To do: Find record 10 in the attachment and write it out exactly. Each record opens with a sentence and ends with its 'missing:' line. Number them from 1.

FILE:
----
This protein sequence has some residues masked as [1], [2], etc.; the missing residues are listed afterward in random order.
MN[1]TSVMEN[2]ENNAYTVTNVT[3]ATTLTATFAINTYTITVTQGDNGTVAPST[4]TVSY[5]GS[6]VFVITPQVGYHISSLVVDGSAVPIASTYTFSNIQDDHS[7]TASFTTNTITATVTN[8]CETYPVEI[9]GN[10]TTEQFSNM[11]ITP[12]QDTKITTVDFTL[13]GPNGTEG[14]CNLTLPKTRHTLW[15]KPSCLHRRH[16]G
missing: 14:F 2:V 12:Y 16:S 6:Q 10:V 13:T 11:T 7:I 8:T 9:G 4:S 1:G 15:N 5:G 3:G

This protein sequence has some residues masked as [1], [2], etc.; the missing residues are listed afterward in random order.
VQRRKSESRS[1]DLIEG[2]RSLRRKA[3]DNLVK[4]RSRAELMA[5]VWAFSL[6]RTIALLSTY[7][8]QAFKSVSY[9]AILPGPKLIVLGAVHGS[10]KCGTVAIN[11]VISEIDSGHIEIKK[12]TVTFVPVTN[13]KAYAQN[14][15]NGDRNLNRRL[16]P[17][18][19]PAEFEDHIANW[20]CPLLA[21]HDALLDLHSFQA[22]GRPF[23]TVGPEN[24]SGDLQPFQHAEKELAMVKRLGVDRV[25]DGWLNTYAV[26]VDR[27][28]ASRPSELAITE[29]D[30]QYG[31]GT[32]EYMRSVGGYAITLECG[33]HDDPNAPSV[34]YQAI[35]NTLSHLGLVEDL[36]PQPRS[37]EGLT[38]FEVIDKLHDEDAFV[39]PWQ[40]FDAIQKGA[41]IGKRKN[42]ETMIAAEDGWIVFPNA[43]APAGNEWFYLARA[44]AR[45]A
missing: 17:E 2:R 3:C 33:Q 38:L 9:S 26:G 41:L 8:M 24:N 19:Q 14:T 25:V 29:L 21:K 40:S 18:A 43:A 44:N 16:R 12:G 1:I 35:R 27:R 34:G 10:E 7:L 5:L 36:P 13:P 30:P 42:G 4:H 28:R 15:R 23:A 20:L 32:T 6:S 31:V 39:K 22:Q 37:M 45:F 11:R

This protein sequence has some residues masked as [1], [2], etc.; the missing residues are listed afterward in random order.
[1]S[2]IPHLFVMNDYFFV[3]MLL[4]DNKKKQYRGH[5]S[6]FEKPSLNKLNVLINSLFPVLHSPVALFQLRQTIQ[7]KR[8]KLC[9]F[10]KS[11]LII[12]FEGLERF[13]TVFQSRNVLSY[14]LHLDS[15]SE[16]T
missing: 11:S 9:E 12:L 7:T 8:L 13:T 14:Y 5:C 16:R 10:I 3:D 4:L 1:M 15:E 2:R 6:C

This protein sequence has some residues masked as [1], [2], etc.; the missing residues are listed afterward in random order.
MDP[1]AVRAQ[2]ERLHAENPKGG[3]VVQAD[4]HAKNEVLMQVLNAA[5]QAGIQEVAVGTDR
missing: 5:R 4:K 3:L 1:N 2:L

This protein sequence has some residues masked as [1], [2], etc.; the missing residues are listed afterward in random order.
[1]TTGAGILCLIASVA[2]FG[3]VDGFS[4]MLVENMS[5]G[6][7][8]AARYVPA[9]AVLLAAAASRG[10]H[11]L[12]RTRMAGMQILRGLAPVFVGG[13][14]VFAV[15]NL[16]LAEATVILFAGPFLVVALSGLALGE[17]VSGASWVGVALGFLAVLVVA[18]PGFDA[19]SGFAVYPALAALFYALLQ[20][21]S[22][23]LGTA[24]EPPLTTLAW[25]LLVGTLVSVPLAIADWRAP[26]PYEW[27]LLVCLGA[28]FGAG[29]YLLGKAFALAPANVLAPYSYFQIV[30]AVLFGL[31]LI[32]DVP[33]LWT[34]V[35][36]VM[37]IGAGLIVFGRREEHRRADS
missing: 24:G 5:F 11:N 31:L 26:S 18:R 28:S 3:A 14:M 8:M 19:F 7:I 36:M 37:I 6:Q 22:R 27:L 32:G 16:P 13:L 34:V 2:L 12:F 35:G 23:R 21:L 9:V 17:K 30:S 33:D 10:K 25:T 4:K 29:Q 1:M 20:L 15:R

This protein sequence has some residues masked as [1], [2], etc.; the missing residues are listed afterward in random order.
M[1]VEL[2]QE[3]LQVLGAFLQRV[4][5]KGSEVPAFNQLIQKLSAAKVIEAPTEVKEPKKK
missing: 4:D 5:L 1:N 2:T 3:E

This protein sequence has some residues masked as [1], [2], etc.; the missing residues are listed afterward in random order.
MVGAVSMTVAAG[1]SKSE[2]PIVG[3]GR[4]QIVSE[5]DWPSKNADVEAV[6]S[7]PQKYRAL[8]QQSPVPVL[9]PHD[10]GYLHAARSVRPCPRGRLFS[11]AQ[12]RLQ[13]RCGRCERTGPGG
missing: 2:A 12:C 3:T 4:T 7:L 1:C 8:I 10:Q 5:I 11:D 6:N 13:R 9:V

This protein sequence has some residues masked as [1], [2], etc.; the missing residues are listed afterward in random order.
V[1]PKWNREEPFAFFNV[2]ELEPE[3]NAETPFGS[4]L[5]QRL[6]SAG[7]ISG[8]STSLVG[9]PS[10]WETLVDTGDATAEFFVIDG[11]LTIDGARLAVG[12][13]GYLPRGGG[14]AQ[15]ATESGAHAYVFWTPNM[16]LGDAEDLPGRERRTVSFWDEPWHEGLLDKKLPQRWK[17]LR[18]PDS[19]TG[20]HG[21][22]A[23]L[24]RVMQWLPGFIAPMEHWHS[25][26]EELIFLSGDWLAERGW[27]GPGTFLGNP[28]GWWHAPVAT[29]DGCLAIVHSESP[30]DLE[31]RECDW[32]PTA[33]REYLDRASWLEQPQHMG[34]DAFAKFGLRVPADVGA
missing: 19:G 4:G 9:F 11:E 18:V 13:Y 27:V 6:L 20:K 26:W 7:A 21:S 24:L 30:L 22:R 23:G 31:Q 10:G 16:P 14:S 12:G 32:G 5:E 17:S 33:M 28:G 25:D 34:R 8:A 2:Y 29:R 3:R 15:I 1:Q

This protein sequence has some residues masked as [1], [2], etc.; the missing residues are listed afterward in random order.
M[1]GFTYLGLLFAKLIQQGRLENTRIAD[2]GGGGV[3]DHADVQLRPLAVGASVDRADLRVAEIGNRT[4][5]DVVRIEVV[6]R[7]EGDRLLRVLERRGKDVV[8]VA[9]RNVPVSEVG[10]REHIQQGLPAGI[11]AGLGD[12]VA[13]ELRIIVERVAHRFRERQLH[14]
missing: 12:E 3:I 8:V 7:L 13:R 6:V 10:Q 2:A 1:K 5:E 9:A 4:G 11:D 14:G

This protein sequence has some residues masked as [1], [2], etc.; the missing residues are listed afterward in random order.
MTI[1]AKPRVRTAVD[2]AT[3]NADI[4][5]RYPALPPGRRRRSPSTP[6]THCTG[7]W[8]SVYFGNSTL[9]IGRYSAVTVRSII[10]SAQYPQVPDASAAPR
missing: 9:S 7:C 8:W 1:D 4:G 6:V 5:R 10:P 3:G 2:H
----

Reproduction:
This protein sequence has some residues masked as [1], [2], etc.; the missing residues are listed afterward in random order.
MTI[1]AKPRVRTAVD[2]AT[3]NADI[4][5]RYPALPPGRRRRSPSTP[6]THCTG[7]W[8]SVYFGNSTL[9]IGRYSAVTVRSII[10]SAQYPQVPDASAAPR
missing: 9:S 7:C 8:W 1:D 4:G 6:V 5:R 10:P 3:G 2:H